Transition of Dodgers’ Walker Buehler hits its next stage with long-awaited win

LOS ANGELES — For much of the last two years, Walker Buehler has had to process an outlook on his occupation that did not compute. The Los Angeles Dodgers right-hander had to accept that, with a twice-repaired ligament in his right elbow, there would be growing pains. He would not resemble the man who, at his best, held Dodger Stadium within his palm and forced opposing hitters to bend to his will — at least not right away.

He had to teach himself that patience before preaching it to others. His first two outings back in the major leagues looked every bit like Buehler had not pitched in the big leagues in 23 months. And yet, Buehler spoke about the small victories. Against Miami, he found the velocity he was never fully certain was still there. In San Diego, he warmed up better.

Saturday night, he found another, bigger victory. For the first time in nearly two years, he secured a win in the big leagues, delivering six scoreless innings in a 4-0 win over the Cincinnati Reds.

All it took was something that resembled growth for the cocky right-hander who dazzled with his brilliance in his youth but now, at 29 and a Tommy John recipient twice over, is finally willing to try something different.

“It sucks so much,” Buehler said with a smirk. “I was telling my wife (McKenzie) that I finally have to start listening to people, not just doing whatever I want all the time. So that’s been an interesting transition for me.”

The chuckle as he said it was revealing of how much of a transition that has been. Buehler is learning his body again and what it is capable of. Yes, he is still capable of hurling fastballs that touch 98 mph. But how he gets there, and how he can survive and thrive, will require adaptation.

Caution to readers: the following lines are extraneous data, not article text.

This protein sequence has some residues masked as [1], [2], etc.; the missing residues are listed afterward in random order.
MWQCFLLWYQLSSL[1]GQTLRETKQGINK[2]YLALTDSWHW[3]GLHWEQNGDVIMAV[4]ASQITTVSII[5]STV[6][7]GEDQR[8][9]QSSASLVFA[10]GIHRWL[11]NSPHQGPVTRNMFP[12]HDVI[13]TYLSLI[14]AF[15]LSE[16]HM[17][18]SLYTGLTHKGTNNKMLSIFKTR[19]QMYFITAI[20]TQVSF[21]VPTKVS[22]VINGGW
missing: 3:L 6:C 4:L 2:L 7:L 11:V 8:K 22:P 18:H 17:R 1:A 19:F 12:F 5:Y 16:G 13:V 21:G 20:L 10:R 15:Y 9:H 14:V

This week, it involved conferencing with pitching coaches Mark Prior, Connor McGuiness and Josh Bard in San Francisco ahead of his between-starts bullpen session. The trio wanted to alter where Buehler stood on the pitching rubber; rather than starting completely on the first-base side of the rubber, with only his toes lining the surface, they wanted to move him in. The difference, Buehler said, is “probably 6 inches” — enough to get about half of his right foot along the rubber — but marked a substantial change. The session that followed didn’t go that well, manager Dave Roberts said.

The idea did have merit. Buehler had always pitched on the edge of the rubber, with his unique delivery whipping his body around to generate torque on the pitch. Trying to do the same things post-surgery did not have the same result. He did not have the same command or finish to any of his offerings.

“I think earlier in my career, there were things physically that I just can’t do now,” Buehler admitted.

So on Saturday, he took the mound and slid his foot slightly closer to the center of the rubber. Then he looked like a version of Buehler the Dodgers…

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Read More: Transition of Dodgers’ Walker Buehler hits its next stage with long-awaited win 2024-05-19 05:28:54

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